Ash Wednesday begins the devotion of Lent and Catholics at St. Mary’s Church in Alton turned out in force in a morning Mass to be blessed.

St. Mary’s Grade School children also received ashes one by one on Wednesday. The church was filled with a mixture of school children and adults.

For Father John Wykes, OMV, it was a special time delivering ashes to parishioners and the children. He was a priest at St. Mary’s from 1996-2003. Wykes then spent 11 years in Boston before returning back to St. Mary’s last October.

“I love it here,” he said of returning to St. Mary’s. “The people are wonderful here.”

Wykes said Ash Wednesday is a day for people to think of their own mortality.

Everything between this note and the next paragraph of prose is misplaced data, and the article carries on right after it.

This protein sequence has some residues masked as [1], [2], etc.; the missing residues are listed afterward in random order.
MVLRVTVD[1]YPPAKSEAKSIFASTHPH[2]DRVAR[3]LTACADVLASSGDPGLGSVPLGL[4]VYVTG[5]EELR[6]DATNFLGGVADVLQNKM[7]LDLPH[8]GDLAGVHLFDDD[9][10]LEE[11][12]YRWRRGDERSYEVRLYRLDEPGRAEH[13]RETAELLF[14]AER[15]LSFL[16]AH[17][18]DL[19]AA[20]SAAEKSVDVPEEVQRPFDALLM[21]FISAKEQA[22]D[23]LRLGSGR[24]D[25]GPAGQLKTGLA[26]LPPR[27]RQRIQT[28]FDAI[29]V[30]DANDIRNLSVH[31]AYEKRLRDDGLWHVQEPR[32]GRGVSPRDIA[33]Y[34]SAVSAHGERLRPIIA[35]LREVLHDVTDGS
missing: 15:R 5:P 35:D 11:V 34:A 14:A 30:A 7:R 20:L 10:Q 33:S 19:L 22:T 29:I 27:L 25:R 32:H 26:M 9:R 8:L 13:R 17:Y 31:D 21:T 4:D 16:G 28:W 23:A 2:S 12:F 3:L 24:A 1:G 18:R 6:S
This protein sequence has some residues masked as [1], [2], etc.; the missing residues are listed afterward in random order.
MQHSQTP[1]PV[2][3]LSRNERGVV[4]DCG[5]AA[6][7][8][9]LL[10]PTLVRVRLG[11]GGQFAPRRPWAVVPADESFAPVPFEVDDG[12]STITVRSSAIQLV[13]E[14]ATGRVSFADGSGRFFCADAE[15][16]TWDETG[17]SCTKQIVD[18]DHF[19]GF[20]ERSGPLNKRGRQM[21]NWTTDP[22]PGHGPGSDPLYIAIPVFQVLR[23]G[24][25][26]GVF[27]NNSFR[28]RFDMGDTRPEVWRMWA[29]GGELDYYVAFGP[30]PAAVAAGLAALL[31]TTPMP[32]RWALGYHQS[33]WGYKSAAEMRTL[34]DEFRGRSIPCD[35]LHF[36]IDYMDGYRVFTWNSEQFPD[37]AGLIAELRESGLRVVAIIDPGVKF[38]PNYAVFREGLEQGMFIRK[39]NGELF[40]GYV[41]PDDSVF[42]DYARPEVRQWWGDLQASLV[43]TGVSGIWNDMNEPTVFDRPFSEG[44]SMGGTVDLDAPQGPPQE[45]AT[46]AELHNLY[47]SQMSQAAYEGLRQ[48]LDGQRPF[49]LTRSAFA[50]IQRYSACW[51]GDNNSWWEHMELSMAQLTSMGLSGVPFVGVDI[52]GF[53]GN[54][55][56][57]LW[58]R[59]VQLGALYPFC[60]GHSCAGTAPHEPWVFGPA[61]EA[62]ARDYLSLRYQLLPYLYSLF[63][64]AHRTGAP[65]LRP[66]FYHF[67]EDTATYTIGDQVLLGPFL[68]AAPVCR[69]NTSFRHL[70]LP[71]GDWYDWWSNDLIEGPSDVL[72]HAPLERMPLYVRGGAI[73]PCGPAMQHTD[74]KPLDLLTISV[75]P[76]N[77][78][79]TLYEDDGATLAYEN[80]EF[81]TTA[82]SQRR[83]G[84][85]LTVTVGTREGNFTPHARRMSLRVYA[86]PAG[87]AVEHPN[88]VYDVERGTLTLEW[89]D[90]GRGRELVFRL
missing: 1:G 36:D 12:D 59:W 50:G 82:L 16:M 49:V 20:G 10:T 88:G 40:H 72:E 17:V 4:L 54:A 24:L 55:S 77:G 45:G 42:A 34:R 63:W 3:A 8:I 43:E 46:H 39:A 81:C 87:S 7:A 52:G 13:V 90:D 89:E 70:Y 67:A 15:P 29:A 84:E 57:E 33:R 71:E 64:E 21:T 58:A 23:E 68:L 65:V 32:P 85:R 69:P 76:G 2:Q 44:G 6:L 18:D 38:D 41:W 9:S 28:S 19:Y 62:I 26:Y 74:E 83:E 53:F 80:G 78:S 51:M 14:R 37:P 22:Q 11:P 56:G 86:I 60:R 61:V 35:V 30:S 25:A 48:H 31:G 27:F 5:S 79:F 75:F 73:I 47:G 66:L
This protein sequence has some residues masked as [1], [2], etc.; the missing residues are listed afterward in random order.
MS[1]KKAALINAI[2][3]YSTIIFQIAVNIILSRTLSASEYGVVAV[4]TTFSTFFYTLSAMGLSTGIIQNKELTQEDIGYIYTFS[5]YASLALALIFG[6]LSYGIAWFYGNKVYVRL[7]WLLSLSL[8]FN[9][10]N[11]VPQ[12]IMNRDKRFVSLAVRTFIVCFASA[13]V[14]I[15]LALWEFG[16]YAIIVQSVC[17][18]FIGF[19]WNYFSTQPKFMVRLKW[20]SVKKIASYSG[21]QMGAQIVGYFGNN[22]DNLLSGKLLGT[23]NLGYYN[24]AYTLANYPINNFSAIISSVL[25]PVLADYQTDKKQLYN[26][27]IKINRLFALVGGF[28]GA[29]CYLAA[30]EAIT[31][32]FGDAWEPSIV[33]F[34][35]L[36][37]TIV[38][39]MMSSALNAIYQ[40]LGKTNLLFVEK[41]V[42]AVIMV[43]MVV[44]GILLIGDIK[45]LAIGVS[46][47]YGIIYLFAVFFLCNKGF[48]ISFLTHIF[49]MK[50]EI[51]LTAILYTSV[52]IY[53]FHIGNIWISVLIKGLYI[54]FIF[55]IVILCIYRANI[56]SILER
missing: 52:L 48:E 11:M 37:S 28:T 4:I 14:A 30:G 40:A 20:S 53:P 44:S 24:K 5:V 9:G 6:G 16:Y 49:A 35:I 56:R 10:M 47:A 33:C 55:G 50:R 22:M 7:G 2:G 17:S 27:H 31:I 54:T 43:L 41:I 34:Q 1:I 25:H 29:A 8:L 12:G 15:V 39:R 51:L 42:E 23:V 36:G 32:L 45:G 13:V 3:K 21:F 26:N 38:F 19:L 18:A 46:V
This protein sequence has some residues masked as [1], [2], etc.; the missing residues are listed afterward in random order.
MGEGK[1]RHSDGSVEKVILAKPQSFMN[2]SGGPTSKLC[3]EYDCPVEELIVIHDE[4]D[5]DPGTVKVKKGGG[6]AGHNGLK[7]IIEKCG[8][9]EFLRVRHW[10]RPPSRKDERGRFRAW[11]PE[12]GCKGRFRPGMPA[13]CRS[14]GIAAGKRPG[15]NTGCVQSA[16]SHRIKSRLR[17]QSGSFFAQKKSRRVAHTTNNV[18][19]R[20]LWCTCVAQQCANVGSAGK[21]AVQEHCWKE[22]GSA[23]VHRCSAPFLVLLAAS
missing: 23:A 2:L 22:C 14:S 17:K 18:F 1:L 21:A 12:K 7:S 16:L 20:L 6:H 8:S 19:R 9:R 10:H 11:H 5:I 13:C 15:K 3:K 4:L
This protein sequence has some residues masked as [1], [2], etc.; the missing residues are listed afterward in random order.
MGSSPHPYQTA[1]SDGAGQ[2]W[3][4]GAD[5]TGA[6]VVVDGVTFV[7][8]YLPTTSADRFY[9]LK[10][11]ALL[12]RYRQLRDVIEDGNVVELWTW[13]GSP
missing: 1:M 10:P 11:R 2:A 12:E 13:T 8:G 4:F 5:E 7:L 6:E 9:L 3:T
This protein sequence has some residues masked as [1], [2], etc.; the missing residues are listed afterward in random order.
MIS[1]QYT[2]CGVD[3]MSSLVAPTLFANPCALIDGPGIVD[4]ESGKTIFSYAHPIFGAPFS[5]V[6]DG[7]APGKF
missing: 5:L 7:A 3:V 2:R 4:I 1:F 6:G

“It gives us a healthy perspective,” he said. “It is the first day of Lent. We are fasting today; we are only supposed to have one meal and abstaining from meat. We also abstain from meat every Friday.”

Henry Leady receives an ash at a Mass at St. Mary's Church in Alton on Wednesday morning.The earliest descriptions of Ash Wednesday are found in Anglo-Saxon writings 955-1020. In most Ash Wednesday observances, Christians are asked to the altar to receive ashes on their forehead. The pastor applies ashes in the shape of the cross on the forehead of the recipients. The majority of people who receive ashes leave them on their forehead, as Wykes said as a reminder of everyone’s own mortality.

The St. Mary’s priest said Ash Wednesday draws interest of the children and it is a fun Mass for them.

“The kids want to compare and see who has the biggest ash,” he said. “I catered the homily more to that age today. I think this is great for kids.”

 

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